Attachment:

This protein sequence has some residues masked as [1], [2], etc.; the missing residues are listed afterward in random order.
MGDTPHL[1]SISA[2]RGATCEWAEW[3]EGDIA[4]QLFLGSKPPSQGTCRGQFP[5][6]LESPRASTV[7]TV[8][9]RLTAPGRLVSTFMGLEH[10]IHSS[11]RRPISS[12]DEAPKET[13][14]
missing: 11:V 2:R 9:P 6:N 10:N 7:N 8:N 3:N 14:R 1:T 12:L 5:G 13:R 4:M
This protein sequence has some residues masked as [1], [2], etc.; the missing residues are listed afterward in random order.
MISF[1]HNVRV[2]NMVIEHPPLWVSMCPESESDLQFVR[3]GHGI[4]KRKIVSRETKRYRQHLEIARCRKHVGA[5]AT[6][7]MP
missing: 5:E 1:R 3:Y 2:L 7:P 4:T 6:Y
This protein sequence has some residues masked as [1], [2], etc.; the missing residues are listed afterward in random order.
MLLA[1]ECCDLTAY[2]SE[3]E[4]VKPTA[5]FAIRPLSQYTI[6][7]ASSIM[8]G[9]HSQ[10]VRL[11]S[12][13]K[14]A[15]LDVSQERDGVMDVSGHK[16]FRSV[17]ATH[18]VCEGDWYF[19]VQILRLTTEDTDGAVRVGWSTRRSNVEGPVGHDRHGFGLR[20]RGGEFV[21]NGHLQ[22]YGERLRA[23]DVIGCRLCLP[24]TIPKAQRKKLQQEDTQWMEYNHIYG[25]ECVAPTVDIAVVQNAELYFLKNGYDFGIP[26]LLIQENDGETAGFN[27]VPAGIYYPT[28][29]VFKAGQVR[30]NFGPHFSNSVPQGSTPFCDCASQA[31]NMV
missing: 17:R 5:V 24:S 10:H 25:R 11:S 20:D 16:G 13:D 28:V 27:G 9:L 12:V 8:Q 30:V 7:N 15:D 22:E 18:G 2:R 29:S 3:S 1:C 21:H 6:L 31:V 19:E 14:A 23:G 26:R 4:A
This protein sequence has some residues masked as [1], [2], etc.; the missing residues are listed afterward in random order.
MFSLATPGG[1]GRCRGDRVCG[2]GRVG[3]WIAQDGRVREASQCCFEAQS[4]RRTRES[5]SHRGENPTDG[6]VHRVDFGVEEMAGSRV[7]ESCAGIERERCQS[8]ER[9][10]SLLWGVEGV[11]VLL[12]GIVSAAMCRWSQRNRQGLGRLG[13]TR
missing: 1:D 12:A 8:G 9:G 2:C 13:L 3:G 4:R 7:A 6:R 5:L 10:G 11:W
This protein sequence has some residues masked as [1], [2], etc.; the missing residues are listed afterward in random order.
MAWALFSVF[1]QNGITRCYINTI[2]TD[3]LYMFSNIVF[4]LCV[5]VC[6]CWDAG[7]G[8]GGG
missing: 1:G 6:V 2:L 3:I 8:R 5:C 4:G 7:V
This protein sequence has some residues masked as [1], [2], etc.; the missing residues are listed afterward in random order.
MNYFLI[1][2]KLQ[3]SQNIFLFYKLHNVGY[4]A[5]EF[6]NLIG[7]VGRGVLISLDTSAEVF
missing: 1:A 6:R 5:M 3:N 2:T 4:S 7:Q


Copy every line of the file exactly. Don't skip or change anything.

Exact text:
This protein sequence has some residues masked as [1], [2], etc.; the missing residues are listed afterward in random order.
MGDTPHL[1]SISA[2]RGATCEWAEW[3]EGDIA[4]QLFLGSKPPSQGTCRGQFP[5][6]LESPRASTV[7]TV[8][9]RLTAPGRLVSTFMGLEH[10]IHSS[11]RRPISS[12]DEAPKET[13][14]
missing: 11:V 2:R 9:P 6:N 10:N 7:N 8:N 3:N 14:R 1:T 12:L 5:G 13:R 4:M
This protein sequence has some residues masked as [1], [2], etc.; the missing residues are listed afterward in random order.
MISF[1]HNVRV[2]NMVIEHPPLWVSMCPESESDLQFVR[3]GHGI[4]KRKIVSRETKRYRQHLEIARCRKHVGA[5]AT[6][7]MP
missing: 5:E 1:R 3:Y 2:L 7:P 4:T 6:Y
This protein sequence has some residues masked as [1], [2], etc.; the missing residues are listed afterward in random order.
MLLA[1]ECCDLTAY[2]SE[3]E[4]VKPTA[5]FAIRPLSQYTI[6][7]ASSIM[8]G[9]HSQ[10]VRL[11]S[12][13]K[14]A[15]LDVSQERDGVMDVSGHK[16]FRSV[17]ATH[18]VCEGDWYF[19]VQILRLTTEDTDGAVRVGWSTRRSNVEGPVGHDRHGFGLR[20]RGGEFV[21]NGHLQ[22]YGERLRA[23]DVIGCRLCLP[24]TIPKAQRKKLQQEDTQWMEYNHIYG[25]ECVAPTVDIAVVQNAELYFLKNGYDFGIP[26]LLIQENDGETAGFN[27]VPAGIYYPT[28][29]VFKAGQVR[30]NFGPHFSNSVPQGSTPFCDCASQA[31]NMV
missing: 17:R 5:V 24:S 10:H 25:R 11:S 20:D 16:G 13:D 28:V 27:G 9:L 12:V 8:Q 30:V 7:N 15:D 22:E 18:G 2:R 29:S 3:S 1:C 21:H 6:L 31:V 19:E 14:A 23:G 26:R 4:A
This protein sequence has some residues masked as [1], [2], etc.; the missing residues are listed afterward in random order.
MFSLATPGG[1]GRCRGDRVCG[2]GRVG[3]WIAQDGRVREASQCCFEAQS[4]RRTRES[5]SHRGENPTDG[6]VHRVDFGVEEMAGSRV[7]ESCAGIERERCQS[8]ER[9][10]SLLWGVEGV[11]VLL[12]GIVSAAMCRWSQRNRQGLGRLG[13]TR
missing: 1:D 12:A 8:G 9:G 2:C 13:L 3:G 4:R 7:A 6:R 5:L 10:G 11:W
This protein sequence has some residues masked as [1], [2], etc.; the missing residues are listed afterward in random order.
MAWALFSVF[1]QNGITRCYINTI[2]TD[3]LYMFSNIVF[4]LCV[5]VC[6]CWDAG[7]G[8]GGG
missing: 1:G 6:V 2:L 3:I 8:R 5:C 4:G 7:V
This protein sequence has some residues masked as [1], [2], etc.; the missing residues are listed afterward in random order.
MNYFLI[1][2]KLQ[3]SQNIFLFYKLHNVGY[4]A[5]EF[6]NLIG[7]VGRGVLISLDTSAEVF
missing: 1:A 6:R 5:M 3:N 2:T 4:S 7:Q